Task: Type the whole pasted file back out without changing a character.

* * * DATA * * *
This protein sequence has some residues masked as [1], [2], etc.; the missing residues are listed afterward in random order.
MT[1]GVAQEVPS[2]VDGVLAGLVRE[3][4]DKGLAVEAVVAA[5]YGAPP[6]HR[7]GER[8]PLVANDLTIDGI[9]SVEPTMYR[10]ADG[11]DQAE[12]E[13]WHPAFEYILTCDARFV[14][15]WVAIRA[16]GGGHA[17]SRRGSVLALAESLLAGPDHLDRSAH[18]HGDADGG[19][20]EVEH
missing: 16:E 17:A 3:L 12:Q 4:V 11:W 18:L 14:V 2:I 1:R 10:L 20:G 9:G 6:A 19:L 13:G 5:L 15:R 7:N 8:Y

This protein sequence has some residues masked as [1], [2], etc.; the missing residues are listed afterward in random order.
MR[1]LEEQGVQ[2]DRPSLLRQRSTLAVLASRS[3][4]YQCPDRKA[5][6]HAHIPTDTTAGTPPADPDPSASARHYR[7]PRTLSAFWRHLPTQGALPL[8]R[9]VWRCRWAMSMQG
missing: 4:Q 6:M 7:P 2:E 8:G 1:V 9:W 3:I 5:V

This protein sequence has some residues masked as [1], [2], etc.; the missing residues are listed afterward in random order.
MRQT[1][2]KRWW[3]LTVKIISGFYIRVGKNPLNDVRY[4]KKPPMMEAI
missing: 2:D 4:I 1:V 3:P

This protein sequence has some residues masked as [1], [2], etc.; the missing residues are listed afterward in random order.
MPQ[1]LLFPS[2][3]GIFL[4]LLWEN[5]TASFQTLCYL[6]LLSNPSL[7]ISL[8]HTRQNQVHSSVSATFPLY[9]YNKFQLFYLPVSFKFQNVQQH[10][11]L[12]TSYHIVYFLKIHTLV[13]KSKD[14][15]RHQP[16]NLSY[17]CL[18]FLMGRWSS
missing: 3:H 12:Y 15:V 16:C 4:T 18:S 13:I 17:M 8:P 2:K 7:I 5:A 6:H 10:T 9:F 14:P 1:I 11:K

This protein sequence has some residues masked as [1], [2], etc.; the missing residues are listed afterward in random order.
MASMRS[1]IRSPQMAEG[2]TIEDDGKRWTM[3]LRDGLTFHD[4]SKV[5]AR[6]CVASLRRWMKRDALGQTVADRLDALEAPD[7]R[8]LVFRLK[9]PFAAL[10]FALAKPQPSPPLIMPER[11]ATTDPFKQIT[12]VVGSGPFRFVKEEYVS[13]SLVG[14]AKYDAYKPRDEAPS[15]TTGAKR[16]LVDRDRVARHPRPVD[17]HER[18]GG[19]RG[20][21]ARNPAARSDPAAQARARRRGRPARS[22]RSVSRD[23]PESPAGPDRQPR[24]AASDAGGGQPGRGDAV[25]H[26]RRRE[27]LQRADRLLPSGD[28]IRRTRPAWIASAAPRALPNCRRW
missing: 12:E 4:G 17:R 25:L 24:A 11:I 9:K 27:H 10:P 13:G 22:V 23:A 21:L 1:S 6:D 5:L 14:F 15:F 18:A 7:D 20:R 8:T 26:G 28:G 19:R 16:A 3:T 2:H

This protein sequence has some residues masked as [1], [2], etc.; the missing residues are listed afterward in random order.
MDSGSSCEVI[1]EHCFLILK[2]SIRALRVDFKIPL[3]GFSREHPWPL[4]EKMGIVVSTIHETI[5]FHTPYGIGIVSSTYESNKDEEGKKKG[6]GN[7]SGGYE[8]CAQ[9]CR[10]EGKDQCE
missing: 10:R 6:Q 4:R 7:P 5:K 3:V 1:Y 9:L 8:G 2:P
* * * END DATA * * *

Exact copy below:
This protein sequence has some residues masked as [1], [2], etc.; the missing residues are listed afterward in random order.
MT[1]GVAQEVPS[2]VDGVLAGLVRE[3][4]DKGLAVEAVVAA[5]YGAPP[6]HR[7]GER[8]PLVANDLTIDGI[9]SVEPTMYR[10]ADG[11]DQAE[12]E[13]WHPAFEYILTCDARFV[14][15]WVAIRA[16]GGGHA[17]SRRGSVLALAESLLAGPDHLDRSAH[18]HGDADGG[19][20]EVEH
missing: 16:E 17:A 3:L 12:Q 4:V 11:W 18:L 14:V 2:I 1:R 10:L 20:G 9:G 6:A 19:L 13:G 5:L 15:R 7:N 8:Y

This protein sequence has some residues masked as [1], [2], etc.; the missing residues are listed afterward in random order.
MR[1]LEEQGVQ[2]DRPSLLRQRSTLAVLASRS[3][4]YQCPDRKA[5][6]HAHIPTDTTAGTPPADPDPSASARHYR[7]PRTLSAFWRHLPTQGALPL[8]R[9]VWRCRWAMSMQG
missing: 4:Q 6:M 7:P 2:E 8:G 1:V 9:W 3:I 5:V

This protein sequence has some residues masked as [1], [2], etc.; the missing residues are listed afterward in random order.
MRQT[1][2]KRWW[3]LTVKIISGFYIRVGKNPLNDVRY[4]KKPPMMEAI
missing: 2:D 4:I 1:V 3:P

This protein sequence has some residues masked as [1], [2], etc.; the missing residues are listed afterward in random order.
MPQ[1]LLFPS[2][3]GIFL[4]LLWEN[5]TASFQTLCYL[6]LLSNPSL[7]ISL[8]HTRQNQVHSSVSATFPLY[9]YNKFQLFYLPVSFKFQNVQQH[10][11]L[12]TSYHIVYFLKIHTLV[13]KSKD[14][15]RHQP[16]NLSY[17]CL[18]FLMGRWSS
missing: 3:H 12:Y 15:V 16:C 4:T 18:S 13:I 17:M 8:P 2:K 7:I 5:A 6:H 10:T 9:F 14:P 1:I 11:K

This protein sequence has some residues masked as [1], [2], etc.; the missing residues are listed afterward in random order.
MASMRS[1]IRSPQMAEG[2]TIEDDGKRWTM[3]LRDGLTFHD[4]SKV[5]AR[6]CVASLRRWMKRDALGQTVADRLDALEAPD[7]R[8]LVFRLK[9]PFAAL[10]FALAKPQPSPPLIMPER[11]ATTDPFKQIT[12]VVGSGPFRFVKEEYVS[13]SLVG[14]AKYDAYKPRDEAPS[15]TTGAKR[16]LVDRDRVARHPRPVD[17]HER[18]GG[19]RG[20][21]ARNPAARSDPAAQARARRRGRPARS[22]RSVSRD[23]PESPAGPDRQPR[24]AASDAGGGQPGRGDAV[25]H[26]RRRE[27]LQRADRLLPSGD[28]IRRTRPAWIASAAPRALPNCRRW
missing: 12:E 4:G 17:R 25:L 24:A 11:I 9:K 27:H 10:P 13:G 22:V 23:A 21:L 1:S 6:D 5:L 14:F 15:F 18:A 7:D 20:R 8:T 26:G 28:G 19:R 16:A 3:T 2:H

This protein sequence has some residues masked as [1], [2], etc.; the missing residues are listed afterward in random order.
MDSGSSCEVI[1]EHCFLILK[2]SIRALRVDFKIPL[3]GFSREHPWPL[4]EKMGIVVSTIHETI[5]FHTPYGIGIVSSTYESNKDEEGKKKG[6]GN[7]SGGYE[8]CAQ[9]CR[10]EGKDQCE
missing: 10:R 6:Q 4:R 7:P 5:K 3:V 1:Y 9:L 8:G 2:P